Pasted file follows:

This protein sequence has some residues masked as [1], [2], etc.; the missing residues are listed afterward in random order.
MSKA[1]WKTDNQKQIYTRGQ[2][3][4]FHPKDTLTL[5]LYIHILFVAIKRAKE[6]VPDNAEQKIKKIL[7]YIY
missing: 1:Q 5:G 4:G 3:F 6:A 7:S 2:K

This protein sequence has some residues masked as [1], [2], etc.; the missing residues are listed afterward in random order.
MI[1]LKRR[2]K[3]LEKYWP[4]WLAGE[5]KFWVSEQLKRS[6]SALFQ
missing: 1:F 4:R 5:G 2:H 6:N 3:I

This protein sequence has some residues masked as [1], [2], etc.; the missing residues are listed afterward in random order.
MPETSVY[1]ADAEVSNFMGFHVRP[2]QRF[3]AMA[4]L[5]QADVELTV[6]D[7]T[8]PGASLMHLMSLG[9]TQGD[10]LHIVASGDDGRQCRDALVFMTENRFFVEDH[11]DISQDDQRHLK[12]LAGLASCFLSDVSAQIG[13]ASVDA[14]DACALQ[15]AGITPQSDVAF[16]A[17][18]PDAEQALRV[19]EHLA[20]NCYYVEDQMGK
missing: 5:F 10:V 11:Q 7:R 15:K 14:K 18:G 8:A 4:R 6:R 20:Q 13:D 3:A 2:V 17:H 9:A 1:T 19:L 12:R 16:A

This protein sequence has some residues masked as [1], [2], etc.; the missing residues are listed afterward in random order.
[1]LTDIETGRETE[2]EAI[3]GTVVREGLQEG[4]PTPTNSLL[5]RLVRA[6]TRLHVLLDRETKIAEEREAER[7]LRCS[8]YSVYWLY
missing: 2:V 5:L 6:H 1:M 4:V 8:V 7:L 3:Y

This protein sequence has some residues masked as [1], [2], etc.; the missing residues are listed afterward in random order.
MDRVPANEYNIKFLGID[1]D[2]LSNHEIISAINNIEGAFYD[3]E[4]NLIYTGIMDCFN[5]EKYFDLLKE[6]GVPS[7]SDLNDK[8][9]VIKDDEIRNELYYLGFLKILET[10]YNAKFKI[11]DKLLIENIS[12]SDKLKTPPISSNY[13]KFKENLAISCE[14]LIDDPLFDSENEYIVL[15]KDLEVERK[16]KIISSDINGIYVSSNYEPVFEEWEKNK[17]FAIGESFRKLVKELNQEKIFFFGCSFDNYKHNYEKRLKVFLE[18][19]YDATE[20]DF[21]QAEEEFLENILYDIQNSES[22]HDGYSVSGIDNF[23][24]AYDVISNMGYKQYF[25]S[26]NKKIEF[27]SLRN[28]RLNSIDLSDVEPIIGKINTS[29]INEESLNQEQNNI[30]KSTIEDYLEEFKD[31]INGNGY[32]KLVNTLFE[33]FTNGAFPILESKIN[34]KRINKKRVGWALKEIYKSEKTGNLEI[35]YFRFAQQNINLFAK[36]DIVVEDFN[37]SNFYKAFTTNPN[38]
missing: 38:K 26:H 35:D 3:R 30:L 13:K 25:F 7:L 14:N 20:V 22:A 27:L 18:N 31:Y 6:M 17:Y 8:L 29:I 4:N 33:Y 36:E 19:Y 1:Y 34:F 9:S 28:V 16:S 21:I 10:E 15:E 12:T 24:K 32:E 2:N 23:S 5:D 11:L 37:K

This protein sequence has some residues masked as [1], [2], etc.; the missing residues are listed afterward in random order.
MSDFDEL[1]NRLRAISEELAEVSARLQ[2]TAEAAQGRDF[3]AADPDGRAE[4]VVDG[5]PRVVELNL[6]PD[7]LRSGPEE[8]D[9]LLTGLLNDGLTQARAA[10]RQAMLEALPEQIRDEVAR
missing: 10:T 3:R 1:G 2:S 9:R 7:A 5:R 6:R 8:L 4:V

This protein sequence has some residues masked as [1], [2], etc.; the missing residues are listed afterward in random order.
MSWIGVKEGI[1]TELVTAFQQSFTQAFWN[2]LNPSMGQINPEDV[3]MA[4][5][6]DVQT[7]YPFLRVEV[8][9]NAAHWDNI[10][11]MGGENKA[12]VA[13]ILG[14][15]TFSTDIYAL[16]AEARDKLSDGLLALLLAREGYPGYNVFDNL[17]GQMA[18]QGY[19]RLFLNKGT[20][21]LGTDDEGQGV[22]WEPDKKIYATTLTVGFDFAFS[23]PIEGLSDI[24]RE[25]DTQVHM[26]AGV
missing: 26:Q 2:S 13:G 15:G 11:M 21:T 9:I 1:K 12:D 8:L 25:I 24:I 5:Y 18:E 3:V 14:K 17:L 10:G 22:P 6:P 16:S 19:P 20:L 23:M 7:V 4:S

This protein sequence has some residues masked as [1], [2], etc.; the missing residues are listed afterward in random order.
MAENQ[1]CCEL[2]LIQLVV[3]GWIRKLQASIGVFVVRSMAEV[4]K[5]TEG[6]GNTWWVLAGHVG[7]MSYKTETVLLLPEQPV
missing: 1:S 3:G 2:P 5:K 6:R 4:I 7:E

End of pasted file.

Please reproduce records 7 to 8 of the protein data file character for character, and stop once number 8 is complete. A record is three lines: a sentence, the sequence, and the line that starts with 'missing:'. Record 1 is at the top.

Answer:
This protein sequence has some residues masked as [1], [2], etc.; the missing residues are listed afterward in random order.
MSWIGVKEGI[1]TELVTAFQQSFTQAFWN[2]LNPSMGQINPEDV[3]MA[4][5][6]DVQT[7]YPFLRVEV[8][9]NAAHWDNI[10][11]MGGENKA[12]VA[13]ILG[14][15]TFSTDIYAL[16]AEARDKLSDGLLALLLAREGYPGYNVFDNL[17]GQMA[18]QGY[19]RLFLNKGT[20][21]LGTDDEGQGV[22]WEPDKKIYATTLTVGFDFAFS[23]PIEGLSDI[24]RE[25]DTQVHM[26]AGV
missing: 26:Q 2:S 13:G 15:G 11:M 21:T 9:I 1:K 12:D 8:L 25:I 24:I 5:Y 18:E 3:V 14:K 17:L 10:G 22:P 6:P 16:S 19:P 20:L 23:M 7:V 4:S

This protein sequence has some residues masked as [1], [2], etc.; the missing residues are listed afterward in random order.
MAENQ[1]CCEL[2]LIQLVV[3]GWIRKLQASIGVFVVRSMAEV[4]K[5]TEG[6]GNTWWVLAGHVG[7]MSYKTETVLLLPEQPV
missing: 1:S 3:G 2:P 5:K 6:R 4:I 7:E